From Our Music Therapy Intern…
In the house I grew up in, those messy projects filled with pieces, parts, scraps, glitter, and glue were called “Farts and Craps”.
We did not appreciate the art of handmade crafts and we did not have the patience to delicately use our fine motor skills to complete a seemingly meaningless task. We avoided beginning crafts for fear of the iminent clean-up. We prefered to keep our hands clean and the tables stain-free.
Needless to say, I was forced to face this fear this past week as I was tasked with coming up with the craft for our Tuesday Day Program. At first, I sighed to myself and shuddered at the thought. Then, I set to work scrolling through Pinterest. After what felt like eons of browsing time, I had to get up and walk away. Leaving my father and my husband at the table (who had somehow managed to grow interest in my search for the perfect craft) I stormed into the kitchen. I pulled something, anything, from the fridge and ate my anger away. I gave myself some time to breathe and assess the situation.
Okay, Hannah. This is a craft we’re dealing with here. The old “Farts and Craps” strike again. Breathe. Let’s put this into perspective:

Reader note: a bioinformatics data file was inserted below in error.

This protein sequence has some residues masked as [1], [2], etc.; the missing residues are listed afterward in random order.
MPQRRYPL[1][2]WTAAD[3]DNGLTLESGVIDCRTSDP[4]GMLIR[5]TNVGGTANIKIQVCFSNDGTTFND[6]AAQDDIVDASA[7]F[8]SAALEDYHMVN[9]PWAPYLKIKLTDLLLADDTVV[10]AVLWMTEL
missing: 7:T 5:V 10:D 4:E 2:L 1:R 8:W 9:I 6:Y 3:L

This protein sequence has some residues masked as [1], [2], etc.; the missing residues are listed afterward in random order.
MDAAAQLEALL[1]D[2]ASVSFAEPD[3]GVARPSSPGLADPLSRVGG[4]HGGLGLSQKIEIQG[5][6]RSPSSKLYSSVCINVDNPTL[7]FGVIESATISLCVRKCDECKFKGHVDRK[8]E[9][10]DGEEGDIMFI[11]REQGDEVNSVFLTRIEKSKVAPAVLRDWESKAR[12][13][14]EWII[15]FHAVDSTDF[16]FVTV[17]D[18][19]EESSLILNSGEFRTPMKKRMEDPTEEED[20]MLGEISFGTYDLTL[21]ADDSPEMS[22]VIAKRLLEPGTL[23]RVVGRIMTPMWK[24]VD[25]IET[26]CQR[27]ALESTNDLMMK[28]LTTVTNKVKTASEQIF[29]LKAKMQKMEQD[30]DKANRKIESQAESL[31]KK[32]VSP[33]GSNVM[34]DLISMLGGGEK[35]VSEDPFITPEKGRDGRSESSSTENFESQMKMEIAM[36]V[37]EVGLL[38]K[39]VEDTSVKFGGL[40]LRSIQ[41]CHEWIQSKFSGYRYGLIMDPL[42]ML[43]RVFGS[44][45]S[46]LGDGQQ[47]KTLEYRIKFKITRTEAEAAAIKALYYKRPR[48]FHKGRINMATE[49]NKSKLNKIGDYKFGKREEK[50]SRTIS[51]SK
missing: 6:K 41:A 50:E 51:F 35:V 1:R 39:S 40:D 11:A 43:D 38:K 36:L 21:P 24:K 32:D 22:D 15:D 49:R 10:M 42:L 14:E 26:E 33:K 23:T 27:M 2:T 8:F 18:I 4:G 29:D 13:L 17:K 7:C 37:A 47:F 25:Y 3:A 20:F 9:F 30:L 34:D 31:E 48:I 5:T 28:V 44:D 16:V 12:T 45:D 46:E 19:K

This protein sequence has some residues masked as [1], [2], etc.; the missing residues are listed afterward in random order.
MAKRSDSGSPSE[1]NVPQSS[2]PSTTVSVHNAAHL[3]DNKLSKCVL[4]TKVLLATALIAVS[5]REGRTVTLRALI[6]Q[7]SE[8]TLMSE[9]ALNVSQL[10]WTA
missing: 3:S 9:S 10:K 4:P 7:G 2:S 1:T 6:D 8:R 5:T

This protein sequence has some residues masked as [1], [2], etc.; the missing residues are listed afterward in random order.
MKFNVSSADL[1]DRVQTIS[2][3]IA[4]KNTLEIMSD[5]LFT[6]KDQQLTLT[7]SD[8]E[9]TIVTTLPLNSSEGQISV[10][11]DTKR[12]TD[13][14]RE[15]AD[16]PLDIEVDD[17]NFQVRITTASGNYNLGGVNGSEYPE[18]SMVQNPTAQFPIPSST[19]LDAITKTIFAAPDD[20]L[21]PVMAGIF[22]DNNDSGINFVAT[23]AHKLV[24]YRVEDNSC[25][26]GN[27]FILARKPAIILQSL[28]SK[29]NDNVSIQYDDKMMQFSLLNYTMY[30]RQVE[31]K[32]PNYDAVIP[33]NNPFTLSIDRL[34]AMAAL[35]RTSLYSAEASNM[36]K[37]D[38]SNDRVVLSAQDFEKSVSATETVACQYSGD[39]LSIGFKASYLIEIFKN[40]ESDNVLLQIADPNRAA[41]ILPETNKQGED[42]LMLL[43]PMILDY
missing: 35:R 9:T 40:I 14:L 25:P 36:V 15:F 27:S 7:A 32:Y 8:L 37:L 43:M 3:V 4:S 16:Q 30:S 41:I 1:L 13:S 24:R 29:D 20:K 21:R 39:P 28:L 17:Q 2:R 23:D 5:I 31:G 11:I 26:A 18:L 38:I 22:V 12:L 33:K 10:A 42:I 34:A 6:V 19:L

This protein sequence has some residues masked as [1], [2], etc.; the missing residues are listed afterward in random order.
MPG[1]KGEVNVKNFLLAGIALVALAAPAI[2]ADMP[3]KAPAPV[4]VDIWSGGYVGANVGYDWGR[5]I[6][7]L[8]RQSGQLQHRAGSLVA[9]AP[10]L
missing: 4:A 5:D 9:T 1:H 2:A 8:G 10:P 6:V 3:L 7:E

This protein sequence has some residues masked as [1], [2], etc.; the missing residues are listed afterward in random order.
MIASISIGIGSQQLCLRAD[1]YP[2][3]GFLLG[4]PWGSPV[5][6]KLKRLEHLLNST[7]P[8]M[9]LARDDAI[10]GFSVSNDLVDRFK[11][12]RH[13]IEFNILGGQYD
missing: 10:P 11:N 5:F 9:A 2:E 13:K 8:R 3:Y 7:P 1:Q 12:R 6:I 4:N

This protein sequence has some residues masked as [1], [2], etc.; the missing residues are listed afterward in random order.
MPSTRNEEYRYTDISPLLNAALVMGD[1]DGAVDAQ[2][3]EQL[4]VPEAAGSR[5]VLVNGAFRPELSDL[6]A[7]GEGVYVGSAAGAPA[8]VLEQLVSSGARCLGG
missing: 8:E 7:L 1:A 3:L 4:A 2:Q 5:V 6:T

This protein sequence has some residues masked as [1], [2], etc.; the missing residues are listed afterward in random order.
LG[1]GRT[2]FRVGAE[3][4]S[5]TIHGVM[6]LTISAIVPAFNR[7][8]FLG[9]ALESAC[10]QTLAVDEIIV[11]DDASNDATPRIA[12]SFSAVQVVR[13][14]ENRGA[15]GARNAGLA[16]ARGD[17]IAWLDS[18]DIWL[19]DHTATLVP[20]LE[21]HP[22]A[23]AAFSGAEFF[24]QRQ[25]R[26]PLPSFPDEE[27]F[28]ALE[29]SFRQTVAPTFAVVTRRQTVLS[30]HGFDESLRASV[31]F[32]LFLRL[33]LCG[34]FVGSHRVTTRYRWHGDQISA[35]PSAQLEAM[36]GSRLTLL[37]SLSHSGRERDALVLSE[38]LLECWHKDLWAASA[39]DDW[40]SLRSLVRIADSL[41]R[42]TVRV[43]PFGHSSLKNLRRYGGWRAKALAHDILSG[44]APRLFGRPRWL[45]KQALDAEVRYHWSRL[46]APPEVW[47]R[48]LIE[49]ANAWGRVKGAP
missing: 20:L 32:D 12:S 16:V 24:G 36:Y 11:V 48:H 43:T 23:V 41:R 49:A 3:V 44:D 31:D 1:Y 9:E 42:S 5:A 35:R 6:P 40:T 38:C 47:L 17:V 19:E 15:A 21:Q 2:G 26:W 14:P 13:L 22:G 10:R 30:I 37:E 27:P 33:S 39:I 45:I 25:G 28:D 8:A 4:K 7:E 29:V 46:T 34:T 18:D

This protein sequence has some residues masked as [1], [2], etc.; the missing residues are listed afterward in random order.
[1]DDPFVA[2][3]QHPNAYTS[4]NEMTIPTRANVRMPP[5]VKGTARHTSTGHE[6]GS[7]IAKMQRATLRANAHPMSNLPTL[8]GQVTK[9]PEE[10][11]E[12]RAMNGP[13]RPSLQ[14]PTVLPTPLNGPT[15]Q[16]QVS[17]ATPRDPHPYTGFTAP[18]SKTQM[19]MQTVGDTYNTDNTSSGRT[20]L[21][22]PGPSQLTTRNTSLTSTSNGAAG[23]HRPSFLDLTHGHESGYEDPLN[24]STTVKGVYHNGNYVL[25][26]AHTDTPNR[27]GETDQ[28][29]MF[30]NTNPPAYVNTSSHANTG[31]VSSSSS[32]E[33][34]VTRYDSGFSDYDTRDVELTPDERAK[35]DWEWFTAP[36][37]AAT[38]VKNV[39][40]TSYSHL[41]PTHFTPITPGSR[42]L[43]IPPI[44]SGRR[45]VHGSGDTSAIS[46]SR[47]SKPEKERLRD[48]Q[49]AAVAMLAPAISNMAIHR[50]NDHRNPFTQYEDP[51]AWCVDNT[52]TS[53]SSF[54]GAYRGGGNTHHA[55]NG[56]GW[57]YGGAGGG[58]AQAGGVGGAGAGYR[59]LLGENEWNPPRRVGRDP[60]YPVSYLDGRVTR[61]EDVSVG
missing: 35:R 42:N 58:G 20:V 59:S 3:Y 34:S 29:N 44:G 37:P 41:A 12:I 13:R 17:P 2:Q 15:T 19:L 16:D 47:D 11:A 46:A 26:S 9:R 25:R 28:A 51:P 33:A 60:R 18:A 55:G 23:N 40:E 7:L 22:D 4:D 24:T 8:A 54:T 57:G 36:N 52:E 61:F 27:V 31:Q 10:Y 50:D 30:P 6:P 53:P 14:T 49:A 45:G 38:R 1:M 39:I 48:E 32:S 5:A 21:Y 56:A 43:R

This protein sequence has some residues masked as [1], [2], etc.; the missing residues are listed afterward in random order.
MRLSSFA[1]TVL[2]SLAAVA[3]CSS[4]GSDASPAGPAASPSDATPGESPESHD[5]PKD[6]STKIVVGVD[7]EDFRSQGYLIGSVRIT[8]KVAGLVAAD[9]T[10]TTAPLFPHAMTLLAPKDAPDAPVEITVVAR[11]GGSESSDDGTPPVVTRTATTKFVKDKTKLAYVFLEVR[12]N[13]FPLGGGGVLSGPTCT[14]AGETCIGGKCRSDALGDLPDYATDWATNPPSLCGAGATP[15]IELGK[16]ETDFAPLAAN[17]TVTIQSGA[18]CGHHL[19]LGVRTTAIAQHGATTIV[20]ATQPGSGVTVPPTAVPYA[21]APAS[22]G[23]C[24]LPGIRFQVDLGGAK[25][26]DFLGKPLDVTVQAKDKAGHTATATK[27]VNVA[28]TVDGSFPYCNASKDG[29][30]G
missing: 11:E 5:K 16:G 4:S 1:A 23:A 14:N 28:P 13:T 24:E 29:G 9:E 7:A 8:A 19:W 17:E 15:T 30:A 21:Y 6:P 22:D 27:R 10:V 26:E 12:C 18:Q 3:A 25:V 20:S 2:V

- Do you have a reliable source of options for research? Yes, thanks to Pinterest and Google.
- Do you have enough time to plan? Yes, it’s not till Tuesday.
- Will you personally offend any of your clients by your choice in craft? I can’t imagine how, but possibly?…No, let’s go with no.
- Will this craft be life-changing, revolutionary, or something that changes the course of history? Most likely, no.
- Is it life threatening? Maybe. Depends on how much glitter is involved.
- Is this supposed to be fun, enjoyable, and lighthearted? Ultimately, yes.
With a new mindset and motivation, I sat back down at my computer. Some time later I had two crafts planned; one as the main, and one as a backup in case the first one was a bust. I prepared the materials and brought them nervously into the room on Tuesday afternoon, awaiting judgement and discouragement. Instead, to my surprise, I was greeted with curiosity and eagerness!
This week I learned that “Farts and Craps” can in fact be “Arts and Crafts”. The adults in our Tuesday Day Program have changed my view on this forever. Their smiles, laughter, and conversation as they completed the craft brought me newfound joy and excitement for decorating the world around us. I am grateful for the many ways I have been challenged throughout the internship, even through facilitating and designing craft.
Thanks to this challenge, I think that our treatment room door has never looked better.
Hannah Avery is our very first Music Therapy Intern here at Harmony Garden Music Therapy Services.
Stay tuned for her blog posts as she goes (and grows) through her music therapy internship.